Multidimensional analysis of behavior predicts genotype with high accuracy in a mouse model of Angelman syndrome

Joseph K. Tanas, Devante D. Kerr, Li Wang, Anika Rai, Ilse Wallaard, Ype Elgersma, Michael S. Sidorov*

*Corresponding author for this work

Research output: Contribution to journalArticleAcademicpeer-review

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Abstract

Angelman syndrome (AS) is a neurodevelopmental disorder caused by loss of expression of the maternal copy of the UBE3A gene. Individuals with AS have a multifaceted behavioral phenotype consisting of deficits in motor function, epilepsy, cognitive impairment, sleep abnormalities, as well as other comorbidities. Effectively modeling this behavioral profile and measuring behavioral improvement will be crucial for the success of ongoing and future clinical trials. Foundational studies have defined an array of behavioral phenotypes in the AS mouse model. However, no single behavioral test is able to fully capture the complex nature of AS—in mice, or in children. We performed multidimensional analysis (principal component analysis + k-means clustering) to quantify the performance of AS model mice (n = 148) and wild-type littermates (n = 138) across eight behavioral domains. This approach correctly predicted the genotype of mice based on their behavioral profile with ~95% accuracy, and remained effective with reasonable sample sizes (n = ~12–15). Multidimensional analysis was effective using different combinations of behavioral inputs and was able to detect behavioral improvement as a function of treatment in AS model mice. Overall, multidimensional behavioral analysis provides a tool for evaluating the effectiveness of preclinical treatments for AS. Multidimensional analysis of behavior may also be applied to rodent models of related neurodevelopmental disorders, and may be particularly valuable for disorders where individual behavioral tests are less reliable than in AS.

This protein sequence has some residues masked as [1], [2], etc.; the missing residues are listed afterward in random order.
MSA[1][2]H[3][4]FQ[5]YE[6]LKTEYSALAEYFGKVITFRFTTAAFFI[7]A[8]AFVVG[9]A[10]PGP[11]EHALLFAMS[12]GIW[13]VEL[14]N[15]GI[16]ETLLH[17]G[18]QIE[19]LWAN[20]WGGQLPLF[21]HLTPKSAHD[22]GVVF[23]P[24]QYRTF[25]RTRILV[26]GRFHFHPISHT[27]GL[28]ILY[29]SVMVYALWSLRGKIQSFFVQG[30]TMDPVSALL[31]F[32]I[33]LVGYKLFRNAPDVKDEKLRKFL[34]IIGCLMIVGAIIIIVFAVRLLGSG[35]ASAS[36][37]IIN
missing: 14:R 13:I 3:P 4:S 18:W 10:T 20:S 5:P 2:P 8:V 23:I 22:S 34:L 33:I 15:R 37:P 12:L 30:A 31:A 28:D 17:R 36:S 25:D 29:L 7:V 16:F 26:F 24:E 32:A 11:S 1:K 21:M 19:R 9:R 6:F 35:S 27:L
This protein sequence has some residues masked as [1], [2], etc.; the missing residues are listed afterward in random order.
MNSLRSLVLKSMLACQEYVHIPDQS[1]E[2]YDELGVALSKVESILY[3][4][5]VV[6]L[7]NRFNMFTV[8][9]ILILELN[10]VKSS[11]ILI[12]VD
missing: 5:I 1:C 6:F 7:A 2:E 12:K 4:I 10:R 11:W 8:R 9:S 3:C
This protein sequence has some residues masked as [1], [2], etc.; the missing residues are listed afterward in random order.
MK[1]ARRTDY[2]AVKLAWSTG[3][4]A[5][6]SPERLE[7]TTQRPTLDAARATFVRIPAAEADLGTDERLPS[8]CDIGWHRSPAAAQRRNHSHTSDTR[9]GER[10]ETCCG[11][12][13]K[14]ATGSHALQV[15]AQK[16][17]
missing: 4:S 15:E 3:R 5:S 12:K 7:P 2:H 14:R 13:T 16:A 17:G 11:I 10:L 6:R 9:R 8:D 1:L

Original languageEnglish
Article number426
JournalTranslational Psychiatry
Volume12
Issue number1
DOIs
Publication statusPublished - 3 Oct 2022

Bibliographical note

Funding Information:
This work was supported by the Angelman Syndrome Foundation (ASF) and by the District of Columbia Intellectual and Developmental Disabilities Research Center (DC-IDDRC) Award P50HD105328 by NICHD (PI: V. Gallo). Behavioral experiments performed in the Elgersma lab were funded by the ASF, Associazione Angelman, ZonMW (40-46800-98-009), and SFARI (275234).

Publisher Copyright: © 2022, The Author(s).

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